Iran’s Supreme Leader Is Ailing, and He Has No Clear Replacement

Sept. 19 2022

In 1989, the founder and then-ruler of the Islamic Republic of Iran, Ruhollah Khomeini, died and was succeeded by Ali Khamenei, who has been head of state since. But he is now eighty-three years old and reportedly suffering from prostate cancer, and it is unclear who will replace him. Shay Khatiri observes:

The office that English-language media routinely refer to as Iran’s “supreme leader”—really just “leader” in Farsi—is analogous to a Roman Caesar, a dictator perpetuo. The larger system is something like a non-hereditary monarchy. The constitutional succession mechanism entails secret meetings among the elderly clerics of the assembly, who argue about whom to elect until finding a compromise that satisfies the competing factions.

Khatiri consider several possible outcomes, and concludes that an agreement that divides power among representatives of the main factions is most likely:

The Islamic Republic’s constitution allows for a leadership council to serve in place of a single leader. While there is no limit on how many people can serve on the council, the assembly will likely settle on three. The public justification will elevate the reputations of Khomeini and Khamenei beyond human possibility: surely no single man could replace either of these otherworldly men, but perhaps three men working together could have the combined virtues and wisdom of these past leaders.

The political justification is that three spots would permit a power-sharing agreement among the factions while preempting the emergence of a cult figure with aspirations to unquestioned power that resemble those of his immediate predecessor.

Other possibilities ramify outwards from here—many of them violent, and a few of them peaceful. The death of Khamenei will be the Islamic Republic’s greatest survival crisis. It could be exploited to bring positive change to Iran. It could also become a wasted opportunity or a preventable tragedy.

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More about: Ali Khamenei, Ayatollah Khomeini, Iran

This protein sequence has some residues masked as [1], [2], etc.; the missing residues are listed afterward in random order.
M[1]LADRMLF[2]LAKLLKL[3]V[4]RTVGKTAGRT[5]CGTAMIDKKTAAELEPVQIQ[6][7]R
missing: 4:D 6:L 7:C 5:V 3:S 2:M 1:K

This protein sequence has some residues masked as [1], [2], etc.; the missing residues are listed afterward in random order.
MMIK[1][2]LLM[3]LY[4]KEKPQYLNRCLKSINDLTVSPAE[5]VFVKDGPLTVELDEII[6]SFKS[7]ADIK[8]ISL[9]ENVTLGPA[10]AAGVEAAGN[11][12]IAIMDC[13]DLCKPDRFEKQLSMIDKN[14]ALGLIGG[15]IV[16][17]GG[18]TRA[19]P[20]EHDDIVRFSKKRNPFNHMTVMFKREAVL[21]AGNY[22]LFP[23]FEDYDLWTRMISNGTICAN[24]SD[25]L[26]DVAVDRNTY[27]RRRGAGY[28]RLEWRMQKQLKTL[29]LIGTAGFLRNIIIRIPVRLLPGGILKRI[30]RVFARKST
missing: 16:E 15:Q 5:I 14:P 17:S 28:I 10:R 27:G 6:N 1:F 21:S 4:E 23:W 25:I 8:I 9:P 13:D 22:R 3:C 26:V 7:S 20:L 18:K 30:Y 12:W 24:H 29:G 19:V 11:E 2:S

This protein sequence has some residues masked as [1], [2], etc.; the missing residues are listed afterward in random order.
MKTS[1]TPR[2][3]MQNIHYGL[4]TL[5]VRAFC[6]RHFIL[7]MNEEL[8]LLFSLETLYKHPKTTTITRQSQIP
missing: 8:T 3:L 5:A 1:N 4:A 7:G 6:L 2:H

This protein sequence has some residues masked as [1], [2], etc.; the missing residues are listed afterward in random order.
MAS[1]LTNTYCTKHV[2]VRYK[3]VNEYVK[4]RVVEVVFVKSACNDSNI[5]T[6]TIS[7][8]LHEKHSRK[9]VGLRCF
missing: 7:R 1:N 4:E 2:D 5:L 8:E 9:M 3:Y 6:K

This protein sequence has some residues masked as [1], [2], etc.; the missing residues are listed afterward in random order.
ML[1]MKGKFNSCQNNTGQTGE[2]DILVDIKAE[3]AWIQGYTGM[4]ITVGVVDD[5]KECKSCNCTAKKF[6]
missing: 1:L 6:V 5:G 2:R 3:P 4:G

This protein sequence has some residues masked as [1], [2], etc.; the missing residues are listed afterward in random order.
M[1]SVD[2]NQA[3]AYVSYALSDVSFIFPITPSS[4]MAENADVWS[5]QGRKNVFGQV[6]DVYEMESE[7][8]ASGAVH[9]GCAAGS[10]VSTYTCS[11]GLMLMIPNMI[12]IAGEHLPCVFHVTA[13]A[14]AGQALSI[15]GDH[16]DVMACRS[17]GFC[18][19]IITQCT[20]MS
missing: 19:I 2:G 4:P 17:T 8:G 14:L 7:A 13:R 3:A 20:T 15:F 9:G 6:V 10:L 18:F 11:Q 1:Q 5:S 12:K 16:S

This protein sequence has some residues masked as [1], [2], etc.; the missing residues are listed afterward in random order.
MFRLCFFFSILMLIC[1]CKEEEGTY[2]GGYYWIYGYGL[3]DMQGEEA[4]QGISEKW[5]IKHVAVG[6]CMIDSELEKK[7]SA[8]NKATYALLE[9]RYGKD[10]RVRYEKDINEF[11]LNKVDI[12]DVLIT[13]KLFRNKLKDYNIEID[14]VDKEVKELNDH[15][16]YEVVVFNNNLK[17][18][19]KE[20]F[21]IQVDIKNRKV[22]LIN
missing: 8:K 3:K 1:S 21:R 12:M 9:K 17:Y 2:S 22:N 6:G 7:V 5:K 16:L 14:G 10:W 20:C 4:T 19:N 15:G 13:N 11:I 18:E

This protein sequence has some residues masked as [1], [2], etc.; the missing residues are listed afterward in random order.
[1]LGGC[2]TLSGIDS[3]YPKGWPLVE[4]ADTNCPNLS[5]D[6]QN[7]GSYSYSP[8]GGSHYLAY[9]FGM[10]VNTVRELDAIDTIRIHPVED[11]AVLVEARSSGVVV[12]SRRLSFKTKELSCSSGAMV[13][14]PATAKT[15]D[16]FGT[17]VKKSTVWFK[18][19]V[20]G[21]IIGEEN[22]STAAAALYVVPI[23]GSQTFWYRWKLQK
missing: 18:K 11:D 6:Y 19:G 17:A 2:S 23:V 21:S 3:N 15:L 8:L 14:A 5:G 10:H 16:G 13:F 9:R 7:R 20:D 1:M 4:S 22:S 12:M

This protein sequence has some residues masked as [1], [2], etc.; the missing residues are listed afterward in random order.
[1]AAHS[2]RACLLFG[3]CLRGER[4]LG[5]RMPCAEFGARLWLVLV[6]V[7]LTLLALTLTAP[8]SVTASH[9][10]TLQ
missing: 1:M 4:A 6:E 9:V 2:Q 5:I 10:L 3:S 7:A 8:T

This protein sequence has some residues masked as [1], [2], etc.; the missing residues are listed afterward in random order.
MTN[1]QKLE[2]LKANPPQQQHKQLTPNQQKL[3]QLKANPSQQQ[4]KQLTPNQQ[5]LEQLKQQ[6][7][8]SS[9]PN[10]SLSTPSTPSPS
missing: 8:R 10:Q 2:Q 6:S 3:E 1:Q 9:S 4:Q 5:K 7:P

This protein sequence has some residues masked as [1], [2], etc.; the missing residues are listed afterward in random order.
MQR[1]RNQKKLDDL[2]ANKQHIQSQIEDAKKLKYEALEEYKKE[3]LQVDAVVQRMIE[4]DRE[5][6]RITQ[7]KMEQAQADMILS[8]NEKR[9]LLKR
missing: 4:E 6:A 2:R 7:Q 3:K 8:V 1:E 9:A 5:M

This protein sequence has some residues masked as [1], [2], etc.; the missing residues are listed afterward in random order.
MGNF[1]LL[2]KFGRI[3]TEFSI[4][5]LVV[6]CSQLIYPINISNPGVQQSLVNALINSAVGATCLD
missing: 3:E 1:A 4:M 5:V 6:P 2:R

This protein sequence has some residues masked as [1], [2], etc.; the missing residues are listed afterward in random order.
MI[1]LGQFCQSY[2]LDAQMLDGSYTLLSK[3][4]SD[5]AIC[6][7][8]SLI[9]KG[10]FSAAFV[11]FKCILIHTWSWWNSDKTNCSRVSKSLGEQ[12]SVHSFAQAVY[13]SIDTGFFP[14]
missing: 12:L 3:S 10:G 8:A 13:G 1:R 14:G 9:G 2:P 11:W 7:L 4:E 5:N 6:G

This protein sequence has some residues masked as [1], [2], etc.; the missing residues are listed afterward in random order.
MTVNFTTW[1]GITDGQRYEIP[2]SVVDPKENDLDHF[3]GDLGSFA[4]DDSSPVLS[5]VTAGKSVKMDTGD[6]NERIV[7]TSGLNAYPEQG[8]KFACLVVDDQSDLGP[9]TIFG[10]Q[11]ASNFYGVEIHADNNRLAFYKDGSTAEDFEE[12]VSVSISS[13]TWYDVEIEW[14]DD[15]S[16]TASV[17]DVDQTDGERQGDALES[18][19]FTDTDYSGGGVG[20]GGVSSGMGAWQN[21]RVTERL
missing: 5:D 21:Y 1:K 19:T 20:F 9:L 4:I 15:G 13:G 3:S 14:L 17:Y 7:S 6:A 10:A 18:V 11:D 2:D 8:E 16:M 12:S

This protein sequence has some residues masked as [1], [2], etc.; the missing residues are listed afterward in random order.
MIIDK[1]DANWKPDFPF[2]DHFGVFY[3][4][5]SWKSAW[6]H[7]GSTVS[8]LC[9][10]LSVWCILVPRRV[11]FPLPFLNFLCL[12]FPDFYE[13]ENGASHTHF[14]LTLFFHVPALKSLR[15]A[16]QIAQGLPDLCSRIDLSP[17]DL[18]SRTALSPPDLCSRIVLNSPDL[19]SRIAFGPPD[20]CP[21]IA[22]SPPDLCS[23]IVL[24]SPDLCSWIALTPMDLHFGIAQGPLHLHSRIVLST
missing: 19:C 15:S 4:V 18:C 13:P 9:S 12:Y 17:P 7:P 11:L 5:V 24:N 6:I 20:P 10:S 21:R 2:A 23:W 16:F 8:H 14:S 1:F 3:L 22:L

Will Tensions Rise between the U.S. and Israel?

Unlike his past many predecessors, President Joe Biden does not have a plan for solving the Israel-Palestinian conflict. Moreover, his administration has indicated its skepticism about renewing the 2015 nuclear deal with Iran. John Bolton nevertheless believes that there could be a collision between the new Benjamin Netanyahu-led Israeli government and the Biden White House:

In possibly his last term, Netanyahu’s top national-security priority will be ending, not simply managing, Iran’s threat. This is infinitely distant from Biden’s Iran policy, which venerates Barrack Obama’s inaugural address: “we will extend a hand if you are willing to unclench your fist.”

Tehran’s fist is today otherwise occupied, pummeling its own people. Still, it will continue menacing Israel and America unless and until the internal resistance finds ways to fracture the senior levels of Iran’s regular military and the Revolutionary Guards. Netanyahu undoubtedly sees Iran’s growing domestic turmoil as an opportunity for regime change, which Israel and others can facilitate. Simultaneously, Jerusalem can be preparing its military and intelligence services to attack Tehran’s nuclear program, something the White House simply refuses to contemplate seriously. Biden’s obsession with reviving the disastrous 2015 nuclear deal utterly blinds the White House to the potential for a more significant victory.

To make matters worse, Biden has just created a Washington-based position at the State Department, a “special representative for Palestinian affairs,” that has already drawn criticism in Israel both for the new position itself and for the person named to fill it. Advocated as one more step toward “upgrading” U.S. relations with the Palestinian Authority, the new position looks nearly certain to become the locus not of advancing American interests regarding the failed Authority, but of advancing the Authority’s interests within the Biden administration.

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More about: Benjamin Netanyahu, Iran, Joe Biden, U.S.-Israel relationship